If you are already familiar with terpenes, feel free to skip onto the next section. If you’re a terpene newbie, prepare to have your mind blown. We’ll start with the Merriam-Webster dictionary definition, and go from there:
Terpene |noun|ter∙pene|\ ˈtər-ˌpēn \ : any of various isomeric hydrocarbons C10H16 found present in essential oils (as from conifers) and used especially as solvents and in organic synthesis; broadly : any of numerous hydrocarbons (C5H8) found especially in essential oils, resins, and balsams
In case you don’t have a PhD in chemistry, terpenes are aromatic compounds that give plants like cannabis their smell. To be clear – by no means are terpenes just found in cannabis plants. They are present in all kinds of plants, fruits, herbs and more.
Basics of Limonene
Limonene, one of the most commonly used terpenes in flavorings and household cleaners, is a naturally-occurring hydrocarbon that smells exactly like you think it would – lemony.
Commonly found in citrus peels, citrus lotions and more, limonene has become known for far more than its presence in pot.
Potential Health Benefits of Limonene
There’s no evidence that any of these benefits survive the combustion process, but limonene supplements are commonly taken for a handful of reasons.
Just one of the many benefits of limonene, its anti-inflammatory properties can benefit anyone as a part of their general health regimen. While many different nutrients are known for fighting inflammation, limonene is cheap, abundant, and commonly overlooked.
Stress can be caused by almost anything, but limonene has been shown to help fight it in one big way. By helping to combat rising cortisol levels, limonene can provide your body a boost when it comes to thwarting stress.
Since some digestion issues are caused by too much bacteria, many turn to limonene as it is known for its anti-bacterial and anti-fungal properties.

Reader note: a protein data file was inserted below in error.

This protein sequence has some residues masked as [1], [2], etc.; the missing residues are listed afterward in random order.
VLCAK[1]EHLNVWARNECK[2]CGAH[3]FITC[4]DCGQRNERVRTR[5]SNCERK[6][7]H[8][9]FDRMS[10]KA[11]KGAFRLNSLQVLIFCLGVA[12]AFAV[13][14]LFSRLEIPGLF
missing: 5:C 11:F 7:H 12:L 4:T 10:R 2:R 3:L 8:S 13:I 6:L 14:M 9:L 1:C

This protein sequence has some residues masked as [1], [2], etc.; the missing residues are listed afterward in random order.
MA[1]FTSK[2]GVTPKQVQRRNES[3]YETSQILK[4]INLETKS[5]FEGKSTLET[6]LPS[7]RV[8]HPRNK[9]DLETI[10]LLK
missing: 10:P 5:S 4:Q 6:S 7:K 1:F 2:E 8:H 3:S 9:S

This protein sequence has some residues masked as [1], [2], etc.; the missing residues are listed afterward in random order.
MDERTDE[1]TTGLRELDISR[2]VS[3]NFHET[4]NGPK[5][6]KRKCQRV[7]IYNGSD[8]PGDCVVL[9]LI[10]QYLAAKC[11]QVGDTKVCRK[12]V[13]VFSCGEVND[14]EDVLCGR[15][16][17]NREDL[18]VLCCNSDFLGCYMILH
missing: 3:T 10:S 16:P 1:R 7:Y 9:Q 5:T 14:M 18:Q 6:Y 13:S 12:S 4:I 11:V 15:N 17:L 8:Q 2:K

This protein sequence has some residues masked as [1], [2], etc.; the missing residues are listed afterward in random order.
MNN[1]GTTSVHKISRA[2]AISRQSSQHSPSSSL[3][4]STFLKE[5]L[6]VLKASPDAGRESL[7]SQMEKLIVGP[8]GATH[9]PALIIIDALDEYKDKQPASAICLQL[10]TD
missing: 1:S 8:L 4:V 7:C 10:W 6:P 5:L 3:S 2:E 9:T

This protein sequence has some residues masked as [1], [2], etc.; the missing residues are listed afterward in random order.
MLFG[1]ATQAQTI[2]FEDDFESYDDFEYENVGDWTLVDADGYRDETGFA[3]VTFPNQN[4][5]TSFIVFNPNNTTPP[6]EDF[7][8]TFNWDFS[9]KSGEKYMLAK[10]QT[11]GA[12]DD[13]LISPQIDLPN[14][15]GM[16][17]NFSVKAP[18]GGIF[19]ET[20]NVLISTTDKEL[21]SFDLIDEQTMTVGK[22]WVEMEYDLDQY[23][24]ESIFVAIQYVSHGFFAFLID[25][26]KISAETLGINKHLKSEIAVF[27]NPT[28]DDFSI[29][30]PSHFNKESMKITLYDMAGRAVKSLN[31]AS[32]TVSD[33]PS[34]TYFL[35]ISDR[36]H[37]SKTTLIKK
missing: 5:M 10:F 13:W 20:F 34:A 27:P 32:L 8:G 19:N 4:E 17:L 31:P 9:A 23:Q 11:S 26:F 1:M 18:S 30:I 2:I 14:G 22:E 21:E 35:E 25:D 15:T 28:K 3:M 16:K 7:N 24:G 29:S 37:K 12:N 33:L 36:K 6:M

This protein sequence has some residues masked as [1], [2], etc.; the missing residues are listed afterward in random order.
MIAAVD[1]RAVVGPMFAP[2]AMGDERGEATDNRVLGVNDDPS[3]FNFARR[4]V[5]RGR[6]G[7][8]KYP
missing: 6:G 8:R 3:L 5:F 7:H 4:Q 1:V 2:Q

Breast Cancer Fighter
This may sound crazy, but a 2013 study by The University of Arizona Cancer Center showed that women with breast cancer taking 2 grams of limonene daily for two to six weeks resulted in a “22% reduction in cyclin D1 expression” and “reduced cell proliferation.” Essentially, limonene shows serious promise when it comes to the prevention and treatment of breast cancer.
Marijuana Strains Highest in Limonene
Given the widespread prevalence of hybrid marijuana strains, trace amounts of limonene can be found in dozens of strains. Some of the cannabis strains that have become known for having the highest concentration include:
Strains with Citrus Names
- Super Lemon Haze – A hybrid between Lemon Skunk and Super Silver Haze, Super Lemon Haze is known by cannaseurs for its potent lemony scent.
- Lemon Kush – Often considered to be a generalized name for multiple lemony strains, Lemon Kush has small buds but packs a big punch.
- Lemon Diesel – While this strain sounds like a cross between Lemon Skunk and Sour Diesel, its really a “potent offspring of California Sour and Lost Coast OG.”
- Orange Kush – A 50/50 split between indica and sativa, Orange Kush is a hybrid you’ll 50% love for its uplifting aroma, and 50% hate for its tendancy to cause couchlock.
- Agent Orange – Named after the poisonous Vietnam-era defoliant, be warned that while Agent Orange smells like a juicy orange peel, just a couple puffs will lead you to cotton mouth.
- and more…
Other Strains Exceptionally High in Limonene
- Durban Poison – Sweeter than it sounds, Durban Poison mixes citrus aromas with the sweet scent of anise.
- Jack Herer – A legendary strain named after a legendary cannabis activist, Jack Herer is one strain every cannabis consumer should try before kicking the bucket.
- Berry White – The stress-relieving indica-dominant hybrid known for its blueish color and its bright orange hairs, a nugget of Berry White is 100% Instagram worthy.
Dangers of Limonene
Despite limonene being a naturally-occurring compound, there are some dangers associated with the citrus-scented terpene.
First and foremost, limonene allergies are quite common. If you’re allergic to citrus peels, citrus fragrances, or citrus cosmetics, you’re probably better off steering clear of the strains listed above.
Also, upon storage and exposure to sunlight and air, limonene breaks down into various “oxidation products” which act as skin, eye, and respiratory irritants.
While this mostly applies to the rampant use of limonene in cosmetics and skincare products, it also applies to those working in the extraction business. With the E.U. warning that there are “occupational hazards” related to handling limonene, it’s no laughing matter.
Last, but certainly not least, a 1977 study on animals showed that high doses of limonene can cause fetal development effects.
All in all, the average cannabis consumer doesn’t need to worry about the dangers effects of limonene. However, those working in cannabis extraction labs should be careful when working with bulk amounts of limonene.